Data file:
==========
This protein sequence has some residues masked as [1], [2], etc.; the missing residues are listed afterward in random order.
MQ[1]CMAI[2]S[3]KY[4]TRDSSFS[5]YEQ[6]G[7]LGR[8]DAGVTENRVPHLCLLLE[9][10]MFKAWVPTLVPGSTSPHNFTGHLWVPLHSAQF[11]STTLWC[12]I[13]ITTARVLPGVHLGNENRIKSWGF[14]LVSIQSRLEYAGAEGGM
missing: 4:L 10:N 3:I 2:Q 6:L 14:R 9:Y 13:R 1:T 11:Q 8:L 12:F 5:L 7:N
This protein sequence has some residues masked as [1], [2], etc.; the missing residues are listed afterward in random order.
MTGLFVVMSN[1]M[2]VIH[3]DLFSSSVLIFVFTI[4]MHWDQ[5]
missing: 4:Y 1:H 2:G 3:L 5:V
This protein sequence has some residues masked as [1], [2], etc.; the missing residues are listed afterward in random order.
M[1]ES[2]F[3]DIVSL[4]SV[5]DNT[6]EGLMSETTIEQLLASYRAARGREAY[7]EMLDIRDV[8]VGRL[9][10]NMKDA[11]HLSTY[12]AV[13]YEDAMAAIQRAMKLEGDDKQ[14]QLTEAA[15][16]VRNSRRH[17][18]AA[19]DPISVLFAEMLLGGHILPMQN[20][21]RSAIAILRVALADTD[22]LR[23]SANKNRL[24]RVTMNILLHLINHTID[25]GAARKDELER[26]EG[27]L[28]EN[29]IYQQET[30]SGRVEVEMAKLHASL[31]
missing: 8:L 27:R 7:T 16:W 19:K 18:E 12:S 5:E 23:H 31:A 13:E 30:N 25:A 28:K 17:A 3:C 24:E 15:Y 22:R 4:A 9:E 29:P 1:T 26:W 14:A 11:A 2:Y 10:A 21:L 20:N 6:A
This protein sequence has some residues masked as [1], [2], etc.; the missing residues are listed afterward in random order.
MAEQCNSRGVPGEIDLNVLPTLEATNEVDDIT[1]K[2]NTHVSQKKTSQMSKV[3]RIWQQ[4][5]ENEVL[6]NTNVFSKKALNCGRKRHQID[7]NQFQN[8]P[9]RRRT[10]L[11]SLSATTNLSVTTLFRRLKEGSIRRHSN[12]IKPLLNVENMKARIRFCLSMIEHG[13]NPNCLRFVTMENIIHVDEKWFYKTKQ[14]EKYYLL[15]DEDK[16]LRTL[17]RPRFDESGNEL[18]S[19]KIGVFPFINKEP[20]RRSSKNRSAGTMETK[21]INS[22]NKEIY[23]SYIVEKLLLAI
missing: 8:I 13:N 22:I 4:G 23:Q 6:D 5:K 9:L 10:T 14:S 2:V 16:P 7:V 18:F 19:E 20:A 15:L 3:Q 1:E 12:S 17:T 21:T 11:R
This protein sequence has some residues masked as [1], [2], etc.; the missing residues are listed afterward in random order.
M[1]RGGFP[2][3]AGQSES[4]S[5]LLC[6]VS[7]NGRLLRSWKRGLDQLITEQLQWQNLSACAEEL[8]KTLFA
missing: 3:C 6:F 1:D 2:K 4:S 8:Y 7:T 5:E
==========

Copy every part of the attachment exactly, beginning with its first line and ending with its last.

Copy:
This protein sequence has some residues masked as [1], [2], etc.; the missing residues are listed afterward in random order.
MQ[1]CMAI[2]S[3]KY[4]TRDSSFS[5]YEQ[6]G[7]LGR[8]DAGVTENRVPHLCLLLE[9][10]MFKAWVPTLVPGSTSPHNFTGHLWVPLHSAQF[11]STTLWC[12]I[13]ITTARVLPGVHLGNENRIKSWGF[14]LVSIQSRLEYAGAEGGM
missing: 4:L 10:N 3:I 2:Q 6:L 14:R 9:Y 13:R 1:T 11:Q 8:L 12:F 5:L 7:N
This protein sequence has some residues masked as [1], [2], etc.; the missing residues are listed afterward in random order.
MTGLFVVMSN[1]M[2]VIH[3]DLFSSSVLIFVFTI[4]MHWDQ[5]
missing: 4:Y 1:H 2:G 3:L 5:V
This protein sequence has some residues masked as [1], [2], etc.; the missing residues are listed afterward in random order.
M[1]ES[2]F[3]DIVSL[4]SV[5]DNT[6]EGLMSETTIEQLLASYRAARGREAY[7]EMLDIRDV[8]VGRL[9][10]NMKDA[11]HLSTY[12]AV[13]YEDAMAAIQRAMKLEGDDKQ[14]QLTEAA[15][16]VRNSRRH[17][18]AA[19]DPISVLFAEMLLGGHILPMQN[20][21]RSAIAILRVALADTD[22]LR[23]SANKNRL[24]RVTMNILLHLINHTID[25]GAARKDELER[26]EG[27]L[28]EN[29]IYQQET[30]SGRVEVEMAKLHASL[31]
missing: 8:L 27:R 7:T 16:W 19:K 18:E 12:S 5:E 23:H 31:A 13:E 30:N 25:A 28:K 17:A 3:C 24:E 15:Y 22:R 4:A 9:E 29:P 1:T 26:W 14:A 11:A 2:Y 10:A 21:L 20:N 6:A
This protein sequence has some residues masked as [1], [2], etc.; the missing residues are listed afterward in random order.
MAEQCNSRGVPGEIDLNVLPTLEATNEVDDIT[1]K[2]NTHVSQKKTSQMSKV[3]RIWQQ[4][5]ENEVL[6]NTNVFSKKALNCGRKRHQID[7]NQFQN[8]P[9]RRRT[10]L[11]SLSATTNLSVTTLFRRLKEGSIRRHSN[12]IKPLLNVENMKARIRFCLSMIEHG[13]NPNCLRFVTMENIIHVDEKWFYKTKQ[14]EKYYLL[15]DEDK[16]LRTL[17]RPRFDESGNEL[18]S[19]KIGVFPFINKEP[20]RRSSKNRSAGTMETK[21]INS[22]NKEIY[23]SYIVEKLLLAI
missing: 8:I 13:N 22:I 4:G 23:Q 6:D 5:K 9:L 10:T 14:S 2:V 16:P 7:V 18:F 19:E 20:A 15:L 3:Q 1:E 12:S 17:T 21:T 11:R
This protein sequence has some residues masked as [1], [2], etc.; the missing residues are listed afterward in random order.
M[1]RGGFP[2][3]AGQSES[4]S[5]LLC[6]VS[7]NGRLLRSWKRGLDQLITEQLQWQNLSACAEEL[8]KTLFA
missing: 3:C 6:F 1:D 2:K 4:S 8:Y 7:T 5:E